A media Icon and former Managing Editor of Leadership Newspapers, Mr Chucks Ohuegbe, has urged media practitioners to subject themselves to mentorship if they want to excel in the profession.
Mr Ohuegbe who has worked in many outstanding media outfits including the Guardian and now in the media team of the Peoples Democratic Party (PDP) spoke in a chat with the News Chronicle. He advised young journalists to embrace hard work and be willing to commit themselves to the cause of nation building.
According to him, hard work is key to excelling in the Journalism profession or any other field of human endeavour.
“You have to put in a lot of effort into journalism if you believe in it and if you want a successful career in it. Always read news, books news and articles and cultivate the habit of writing. Step out of your comfort zone and be willing to endure the challenges in the job.
“You need to be consistent. When I started out as a journalist during my service year, I didn’t know much Journalism or Communication. It took four months before my first article was published. I had written several articles but none was published until after four months. Some of my colleagues gave up but I didn’t; I kept writing until I finally wrote something worth publishing. Don’t give up; keep pushing; keep learning and keep writing.
“You have to be willing to learn and this takes time. Don’t be eager to jump into it; allow yourself to grow in the process. Be willing to learn under a professional; let them groom you. There’s a lot you need to learn when starting a career in journalism and other journalists around you with more experience can put you through. Be humble and willing to learn from them.
“Be original! Most journalists pick from the internet and edit then insert their by-lines. If you are original, people will look forward to quoting you and that will make you stand out. Go out and get fresh news and conduct interviews so that you can produce unique content.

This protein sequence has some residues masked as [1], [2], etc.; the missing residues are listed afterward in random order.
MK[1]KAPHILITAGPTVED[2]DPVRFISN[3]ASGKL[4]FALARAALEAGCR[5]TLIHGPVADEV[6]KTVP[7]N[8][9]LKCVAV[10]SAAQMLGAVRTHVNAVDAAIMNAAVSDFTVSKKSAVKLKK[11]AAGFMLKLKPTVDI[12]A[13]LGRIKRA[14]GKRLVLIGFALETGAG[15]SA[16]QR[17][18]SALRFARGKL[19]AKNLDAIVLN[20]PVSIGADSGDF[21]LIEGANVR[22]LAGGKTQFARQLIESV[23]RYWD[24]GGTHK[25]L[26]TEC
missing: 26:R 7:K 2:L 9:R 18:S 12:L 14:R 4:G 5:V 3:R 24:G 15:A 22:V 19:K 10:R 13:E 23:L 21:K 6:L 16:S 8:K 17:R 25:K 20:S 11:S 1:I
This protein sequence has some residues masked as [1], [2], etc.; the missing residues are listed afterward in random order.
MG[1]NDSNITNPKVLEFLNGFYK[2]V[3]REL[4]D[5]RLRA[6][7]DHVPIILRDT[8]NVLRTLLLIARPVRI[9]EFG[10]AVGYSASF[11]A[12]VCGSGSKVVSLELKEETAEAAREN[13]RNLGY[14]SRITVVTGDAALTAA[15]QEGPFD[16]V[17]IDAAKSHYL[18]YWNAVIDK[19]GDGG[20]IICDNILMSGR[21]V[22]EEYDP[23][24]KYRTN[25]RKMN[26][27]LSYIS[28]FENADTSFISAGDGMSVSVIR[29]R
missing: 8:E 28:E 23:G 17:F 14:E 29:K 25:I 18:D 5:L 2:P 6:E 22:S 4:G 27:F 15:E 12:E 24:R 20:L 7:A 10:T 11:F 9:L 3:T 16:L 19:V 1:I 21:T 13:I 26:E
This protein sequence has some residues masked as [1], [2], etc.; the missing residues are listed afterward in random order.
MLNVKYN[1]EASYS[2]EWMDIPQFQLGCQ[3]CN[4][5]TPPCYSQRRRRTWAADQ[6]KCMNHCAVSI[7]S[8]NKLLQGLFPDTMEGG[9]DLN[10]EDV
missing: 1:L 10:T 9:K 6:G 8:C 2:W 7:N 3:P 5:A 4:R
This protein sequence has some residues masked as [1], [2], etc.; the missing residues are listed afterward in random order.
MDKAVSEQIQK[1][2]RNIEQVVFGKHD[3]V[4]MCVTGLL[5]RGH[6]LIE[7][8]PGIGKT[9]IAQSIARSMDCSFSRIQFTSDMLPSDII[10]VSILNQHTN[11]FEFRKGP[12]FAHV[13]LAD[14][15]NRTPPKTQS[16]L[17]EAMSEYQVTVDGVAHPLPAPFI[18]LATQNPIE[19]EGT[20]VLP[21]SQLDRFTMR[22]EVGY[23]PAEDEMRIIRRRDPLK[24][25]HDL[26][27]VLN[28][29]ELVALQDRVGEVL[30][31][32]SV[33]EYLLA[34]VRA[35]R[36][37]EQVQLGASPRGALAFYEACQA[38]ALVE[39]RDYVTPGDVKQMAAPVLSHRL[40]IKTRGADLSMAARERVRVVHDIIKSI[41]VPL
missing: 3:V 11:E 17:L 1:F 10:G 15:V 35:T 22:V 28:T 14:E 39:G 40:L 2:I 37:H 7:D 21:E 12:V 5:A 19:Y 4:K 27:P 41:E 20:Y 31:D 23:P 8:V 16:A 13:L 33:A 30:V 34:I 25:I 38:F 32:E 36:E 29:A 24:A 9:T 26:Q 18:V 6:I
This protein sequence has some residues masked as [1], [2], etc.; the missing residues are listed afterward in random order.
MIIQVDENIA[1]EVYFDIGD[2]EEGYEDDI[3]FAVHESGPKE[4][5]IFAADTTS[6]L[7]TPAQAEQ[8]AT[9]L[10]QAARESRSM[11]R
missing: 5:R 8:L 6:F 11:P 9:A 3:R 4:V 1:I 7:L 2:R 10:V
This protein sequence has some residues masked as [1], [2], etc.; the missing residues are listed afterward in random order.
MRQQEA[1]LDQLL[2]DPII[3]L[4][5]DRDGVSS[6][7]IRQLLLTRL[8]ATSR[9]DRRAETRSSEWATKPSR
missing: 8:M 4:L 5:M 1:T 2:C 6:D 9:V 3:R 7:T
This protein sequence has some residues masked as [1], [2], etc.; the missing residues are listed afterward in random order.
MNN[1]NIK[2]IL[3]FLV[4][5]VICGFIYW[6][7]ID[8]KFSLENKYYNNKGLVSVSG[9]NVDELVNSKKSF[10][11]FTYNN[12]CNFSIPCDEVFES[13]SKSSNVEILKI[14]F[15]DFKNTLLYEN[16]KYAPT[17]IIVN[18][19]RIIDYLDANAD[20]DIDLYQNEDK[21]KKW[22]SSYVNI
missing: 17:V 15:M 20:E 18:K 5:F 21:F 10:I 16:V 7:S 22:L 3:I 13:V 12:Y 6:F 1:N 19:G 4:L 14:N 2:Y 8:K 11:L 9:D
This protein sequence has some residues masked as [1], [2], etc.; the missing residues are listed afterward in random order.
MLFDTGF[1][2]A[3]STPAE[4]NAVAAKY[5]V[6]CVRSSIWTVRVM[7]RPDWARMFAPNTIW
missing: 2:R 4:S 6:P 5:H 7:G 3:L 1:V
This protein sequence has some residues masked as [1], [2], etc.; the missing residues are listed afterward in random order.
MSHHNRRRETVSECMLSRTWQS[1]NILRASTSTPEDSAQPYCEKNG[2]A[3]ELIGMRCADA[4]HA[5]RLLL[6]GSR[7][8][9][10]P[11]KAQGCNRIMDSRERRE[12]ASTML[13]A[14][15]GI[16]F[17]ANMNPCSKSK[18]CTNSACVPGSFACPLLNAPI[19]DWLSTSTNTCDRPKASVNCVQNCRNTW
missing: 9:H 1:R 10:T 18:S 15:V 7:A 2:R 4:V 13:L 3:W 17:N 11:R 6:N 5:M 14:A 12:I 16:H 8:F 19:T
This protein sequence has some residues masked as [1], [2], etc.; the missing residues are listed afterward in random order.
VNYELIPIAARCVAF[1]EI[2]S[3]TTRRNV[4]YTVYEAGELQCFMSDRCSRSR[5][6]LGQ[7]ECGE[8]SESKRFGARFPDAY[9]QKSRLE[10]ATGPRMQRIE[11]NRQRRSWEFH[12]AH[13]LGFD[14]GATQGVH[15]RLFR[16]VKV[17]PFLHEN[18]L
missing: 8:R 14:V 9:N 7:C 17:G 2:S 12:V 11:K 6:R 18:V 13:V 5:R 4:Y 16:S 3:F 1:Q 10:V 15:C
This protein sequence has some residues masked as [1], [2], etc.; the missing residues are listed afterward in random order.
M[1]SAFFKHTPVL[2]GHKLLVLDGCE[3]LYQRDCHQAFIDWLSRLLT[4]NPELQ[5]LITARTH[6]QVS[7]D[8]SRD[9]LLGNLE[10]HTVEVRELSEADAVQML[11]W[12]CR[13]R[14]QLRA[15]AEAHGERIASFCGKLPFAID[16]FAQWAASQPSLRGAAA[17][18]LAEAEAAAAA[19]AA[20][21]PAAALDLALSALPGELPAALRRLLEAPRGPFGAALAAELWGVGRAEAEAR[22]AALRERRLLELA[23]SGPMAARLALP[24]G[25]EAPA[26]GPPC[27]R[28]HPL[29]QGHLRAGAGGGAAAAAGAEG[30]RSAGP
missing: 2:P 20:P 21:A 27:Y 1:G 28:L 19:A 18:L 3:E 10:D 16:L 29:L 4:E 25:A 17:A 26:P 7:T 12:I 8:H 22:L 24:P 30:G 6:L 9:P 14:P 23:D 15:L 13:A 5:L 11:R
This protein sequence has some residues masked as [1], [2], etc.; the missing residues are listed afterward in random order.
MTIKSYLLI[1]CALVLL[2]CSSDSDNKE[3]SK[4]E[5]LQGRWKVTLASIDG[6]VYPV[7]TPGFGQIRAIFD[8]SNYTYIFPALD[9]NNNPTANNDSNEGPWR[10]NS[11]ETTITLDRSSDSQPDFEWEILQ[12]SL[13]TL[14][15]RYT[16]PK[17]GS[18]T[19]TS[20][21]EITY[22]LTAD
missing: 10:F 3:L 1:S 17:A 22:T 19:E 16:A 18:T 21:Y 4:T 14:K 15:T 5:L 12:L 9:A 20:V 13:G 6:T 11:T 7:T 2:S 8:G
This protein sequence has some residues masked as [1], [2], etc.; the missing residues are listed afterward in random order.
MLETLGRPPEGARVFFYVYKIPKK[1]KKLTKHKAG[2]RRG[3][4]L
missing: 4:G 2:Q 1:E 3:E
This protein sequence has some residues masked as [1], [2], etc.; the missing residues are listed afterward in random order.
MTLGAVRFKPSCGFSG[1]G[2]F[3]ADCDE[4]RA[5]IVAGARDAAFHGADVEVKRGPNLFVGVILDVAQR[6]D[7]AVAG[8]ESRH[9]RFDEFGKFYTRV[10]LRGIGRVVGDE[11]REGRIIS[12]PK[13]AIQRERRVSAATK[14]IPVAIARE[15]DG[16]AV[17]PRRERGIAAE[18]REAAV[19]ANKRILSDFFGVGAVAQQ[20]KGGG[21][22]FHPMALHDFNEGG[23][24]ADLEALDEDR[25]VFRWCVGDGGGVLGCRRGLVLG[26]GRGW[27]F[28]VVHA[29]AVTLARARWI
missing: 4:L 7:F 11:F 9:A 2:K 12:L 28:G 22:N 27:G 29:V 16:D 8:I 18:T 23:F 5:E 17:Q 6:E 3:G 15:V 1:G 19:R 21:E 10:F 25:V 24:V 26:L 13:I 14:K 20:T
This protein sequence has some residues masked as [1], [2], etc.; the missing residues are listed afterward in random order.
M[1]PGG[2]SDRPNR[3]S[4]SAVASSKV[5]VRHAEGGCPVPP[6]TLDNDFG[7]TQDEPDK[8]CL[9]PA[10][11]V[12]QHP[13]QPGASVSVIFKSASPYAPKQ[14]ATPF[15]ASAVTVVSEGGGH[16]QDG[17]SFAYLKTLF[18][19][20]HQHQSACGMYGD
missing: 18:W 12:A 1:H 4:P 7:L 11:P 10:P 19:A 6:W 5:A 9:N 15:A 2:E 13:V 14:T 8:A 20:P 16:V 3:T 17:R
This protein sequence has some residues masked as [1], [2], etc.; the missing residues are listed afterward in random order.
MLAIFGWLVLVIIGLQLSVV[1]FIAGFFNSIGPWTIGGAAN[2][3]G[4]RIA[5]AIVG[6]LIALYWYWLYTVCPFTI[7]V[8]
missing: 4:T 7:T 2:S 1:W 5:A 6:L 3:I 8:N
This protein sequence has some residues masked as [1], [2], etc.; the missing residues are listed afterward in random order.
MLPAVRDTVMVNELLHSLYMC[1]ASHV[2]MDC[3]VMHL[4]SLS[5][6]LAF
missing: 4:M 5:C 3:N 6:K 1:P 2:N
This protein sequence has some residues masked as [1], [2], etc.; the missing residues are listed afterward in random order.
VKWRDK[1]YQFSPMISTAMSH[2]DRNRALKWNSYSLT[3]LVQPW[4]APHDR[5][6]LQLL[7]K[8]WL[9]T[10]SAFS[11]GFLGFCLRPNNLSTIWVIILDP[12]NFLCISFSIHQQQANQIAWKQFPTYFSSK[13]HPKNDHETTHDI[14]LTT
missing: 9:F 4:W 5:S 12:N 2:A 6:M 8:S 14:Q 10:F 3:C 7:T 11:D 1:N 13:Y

“News is facts! You must cross-check whatever you are putting out. We are in the era of fake news, so you must check the authenticity of the news. You must also be knowledgeable about whatever you are writing about. If you are talking about the constitution, you should know what the constitution says about an issue. This also applies to anything you are talking about. When you have your facts right, even if someone wants to harass you, you can defend yourself with facts.
“Not all journalists must write on politics. Whatever you choose to write on, whether religion or business, you should be consistent. Train yourself in that field, read related topics. Engage with people who are professionals in what you write about and interview them. Do not be discouraged, when your time comes you will shine,” he stated.
Mr Ohuegbe got promoted from the status of a reporter to senior reporter, to correspondent and to senior correspondent in one day because his boss was satisfied with his work and consistency over the years.